Sophomore Ethan Turner, of Searcy, presented “Refining Slater’s Rules of Electron Shielding and Effective Nuclear Charge,” using the research he and Visiting Assistant Professor of Chemistry Dr. Burt Hollandsworth have been conducting.

“Getting to share so much active research in a real, open forum full of other students doing just the same was a unique experience that I’d love to have again and again,” said Turner.

Junior Michael Humphrey, of Cave City, presented “Modified Michael Addition Leads to Biologically Significant Naphthoquinones.” 

Junior Hannah Zang, of McKinney, Texas, presented “The Evolution of Novel Neuropeptides in Cnidaria: Investigating the Function of a Lineage-Specific Neuropeptide RPamide during N. Vectensis Development,” using research she worked on with Dr. Nagayasu Nakanishi at the University of Arkansas last summer.

“It was a lot different than research conferences I attended in the past because the audience was widely variable,” said Zang. “A lot of high school students came by to ask questions, and it was almost a way for me to reflect on where I was five years ago.”

“I realized how far I’ve come and how important my mentors at Lyon have been for me to get where I am.”

Students had the chance to work on career skills like public speaking.

“You had to be able to communicate complex topics effectively, regardless of who exactly you were talking to,” Turner said. 

The event was also a good opportunity to network.

“I got the chance to speak with a water quality specialist,” Webb said. “She informed me of several graduate programs available to continue my research on water quality and about organizations working on water quality that are looking to hire new scientists.”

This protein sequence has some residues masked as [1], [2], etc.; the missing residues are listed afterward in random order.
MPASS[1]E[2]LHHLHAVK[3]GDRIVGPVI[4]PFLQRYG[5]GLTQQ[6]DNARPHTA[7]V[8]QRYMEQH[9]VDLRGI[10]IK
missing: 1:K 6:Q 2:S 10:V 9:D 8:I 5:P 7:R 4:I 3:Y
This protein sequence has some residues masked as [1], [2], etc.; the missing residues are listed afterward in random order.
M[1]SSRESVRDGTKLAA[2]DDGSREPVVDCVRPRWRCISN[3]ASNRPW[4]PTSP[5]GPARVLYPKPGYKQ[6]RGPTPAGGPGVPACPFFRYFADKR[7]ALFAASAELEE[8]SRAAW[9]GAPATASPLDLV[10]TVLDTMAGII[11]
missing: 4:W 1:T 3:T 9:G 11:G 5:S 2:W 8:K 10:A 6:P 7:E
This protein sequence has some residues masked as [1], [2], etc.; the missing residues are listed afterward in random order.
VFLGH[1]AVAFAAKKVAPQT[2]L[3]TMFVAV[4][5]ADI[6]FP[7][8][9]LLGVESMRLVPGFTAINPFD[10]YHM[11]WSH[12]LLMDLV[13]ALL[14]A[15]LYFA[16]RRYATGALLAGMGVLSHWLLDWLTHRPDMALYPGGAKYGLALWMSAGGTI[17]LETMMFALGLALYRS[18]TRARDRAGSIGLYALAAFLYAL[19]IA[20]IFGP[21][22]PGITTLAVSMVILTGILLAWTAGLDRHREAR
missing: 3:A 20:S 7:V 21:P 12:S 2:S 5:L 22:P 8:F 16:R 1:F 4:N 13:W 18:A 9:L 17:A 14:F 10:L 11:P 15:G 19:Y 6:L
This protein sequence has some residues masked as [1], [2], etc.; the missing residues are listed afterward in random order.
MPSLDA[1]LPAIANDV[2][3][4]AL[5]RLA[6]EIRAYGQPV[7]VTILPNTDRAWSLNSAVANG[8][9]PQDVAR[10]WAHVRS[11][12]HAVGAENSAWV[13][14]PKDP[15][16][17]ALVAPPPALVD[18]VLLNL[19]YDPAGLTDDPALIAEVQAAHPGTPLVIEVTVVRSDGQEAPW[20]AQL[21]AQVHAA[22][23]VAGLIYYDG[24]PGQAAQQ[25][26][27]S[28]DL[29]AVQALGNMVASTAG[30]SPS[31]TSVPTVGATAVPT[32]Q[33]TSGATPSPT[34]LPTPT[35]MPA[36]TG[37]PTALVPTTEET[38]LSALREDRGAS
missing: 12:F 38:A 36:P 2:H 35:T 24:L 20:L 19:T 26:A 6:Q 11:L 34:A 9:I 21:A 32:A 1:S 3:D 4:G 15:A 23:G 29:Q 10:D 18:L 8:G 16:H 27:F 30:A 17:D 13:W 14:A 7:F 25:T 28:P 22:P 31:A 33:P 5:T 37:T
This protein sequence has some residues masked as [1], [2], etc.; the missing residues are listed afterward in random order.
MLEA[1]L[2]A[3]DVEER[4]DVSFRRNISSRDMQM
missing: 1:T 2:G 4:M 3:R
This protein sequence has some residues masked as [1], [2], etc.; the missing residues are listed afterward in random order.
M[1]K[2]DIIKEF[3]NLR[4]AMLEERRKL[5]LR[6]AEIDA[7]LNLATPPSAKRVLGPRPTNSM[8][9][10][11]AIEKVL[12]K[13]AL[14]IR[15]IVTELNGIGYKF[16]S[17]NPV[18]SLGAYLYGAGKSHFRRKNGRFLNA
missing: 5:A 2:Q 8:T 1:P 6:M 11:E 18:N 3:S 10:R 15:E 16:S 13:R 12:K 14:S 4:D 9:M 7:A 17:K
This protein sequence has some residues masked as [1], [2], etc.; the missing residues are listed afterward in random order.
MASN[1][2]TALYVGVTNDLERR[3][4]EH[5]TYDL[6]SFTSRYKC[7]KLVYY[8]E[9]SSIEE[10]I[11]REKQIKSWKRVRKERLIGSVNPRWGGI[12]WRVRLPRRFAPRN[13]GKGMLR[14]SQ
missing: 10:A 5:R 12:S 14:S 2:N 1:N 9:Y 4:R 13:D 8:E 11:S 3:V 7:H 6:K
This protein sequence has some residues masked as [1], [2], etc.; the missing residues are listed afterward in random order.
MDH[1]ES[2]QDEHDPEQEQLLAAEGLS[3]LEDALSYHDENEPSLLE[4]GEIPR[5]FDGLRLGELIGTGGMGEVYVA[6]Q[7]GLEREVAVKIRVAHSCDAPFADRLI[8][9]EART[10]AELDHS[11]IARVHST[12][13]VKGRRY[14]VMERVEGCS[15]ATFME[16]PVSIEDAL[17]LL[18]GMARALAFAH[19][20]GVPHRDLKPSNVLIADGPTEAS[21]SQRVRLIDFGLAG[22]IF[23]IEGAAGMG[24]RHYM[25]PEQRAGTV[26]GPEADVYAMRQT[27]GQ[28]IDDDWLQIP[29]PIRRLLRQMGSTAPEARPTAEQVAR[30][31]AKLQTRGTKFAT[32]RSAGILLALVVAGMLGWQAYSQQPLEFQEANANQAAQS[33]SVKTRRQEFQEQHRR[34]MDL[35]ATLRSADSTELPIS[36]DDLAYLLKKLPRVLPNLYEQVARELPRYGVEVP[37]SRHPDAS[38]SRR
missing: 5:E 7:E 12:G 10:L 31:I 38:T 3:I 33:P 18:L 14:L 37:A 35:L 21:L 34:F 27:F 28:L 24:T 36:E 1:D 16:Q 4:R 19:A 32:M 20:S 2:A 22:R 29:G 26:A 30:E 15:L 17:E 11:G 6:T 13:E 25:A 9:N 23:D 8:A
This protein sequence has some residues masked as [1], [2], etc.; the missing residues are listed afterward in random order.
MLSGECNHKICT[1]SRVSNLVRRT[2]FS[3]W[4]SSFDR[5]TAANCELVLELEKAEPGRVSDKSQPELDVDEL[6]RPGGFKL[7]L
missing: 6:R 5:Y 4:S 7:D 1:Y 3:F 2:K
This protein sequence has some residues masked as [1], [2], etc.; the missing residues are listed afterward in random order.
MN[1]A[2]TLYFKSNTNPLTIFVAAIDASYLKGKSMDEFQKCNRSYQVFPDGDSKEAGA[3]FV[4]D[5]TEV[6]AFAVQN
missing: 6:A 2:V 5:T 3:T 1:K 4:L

“We had so much interest in participating that we ran out of available slots,” Nawarathne said. 

“Our students did a wonderful job presenting their research to peers and state officials,” Jones said. “They have bright futures ahead of them.”

Lyon ROTC: Full-tuition scholarships available in March

Students interested in pursuing the Lyon College ROTC (Reserve Officers Training Corps) Program can apply for full-tuition scholarships from the Army National Guard this March.

Military science instructor Master Sgt. James Bacon said the scholarships offer many fiscal benefits for students. They can be applied to tuition and fees or room and board and include a $600 book stipend per semester and an ROTC allowance of $420 per month.

“Students can stack this with their other scholarships,” Bacon said. “If there are funds from their other scholarships already being used, that which is left over each semester will go back to the student’s pocket, up to $5,000.”

As a member of the Guard, students will also receive drill pay.

To qualify for the scholarships, students must be U.S. citizens, have a minimum high school GPA of 2.5., have a minimum score of 19 on the ACT or 920 on the SAT, complete the ROTC Basic Course requirements or Basic Combat Training, and be medically and morally qualified.

“Typically, if a Lyon student walks in they’re already reaching 75 percent of what we’re looking for,” Bacon said. “The other 25 percent is the physical fitness aspect.”

The Army Physical Fitness Test consists of a two-mile run, timed push-ups, and timed sit-ups. 

“If they can get about 70 push-ups and 70 sit-ups in the two minutes allowed and do the two-mile run in about 15 minutes, then we’re looking pretty good,” he said.

“That puts you in the competitive range. We’ve gotten some scholarships for less than that.”

Bacon said the Army National Guard also considers extracurriculars, like sports and JROTC, when selecting scholarship recipients.

Students who qualify can pursue full-time Army serve, the Army National Guard, or the Army Reserve. They will attend drill one weekend a month.

Bacon added that academics are a top-priority for the cadets, as well as their other college commitments.

He continued, “If a student is on the football team and has a game on Saturday, we do a memorandum here at the school, and they don’t go to drill that weekend.”

While at Lyon, ROTC students will attend military science courses that teach interpersonal communication skills, ethical decision-making, time management, and managerial skills in addition to the tactical aspect.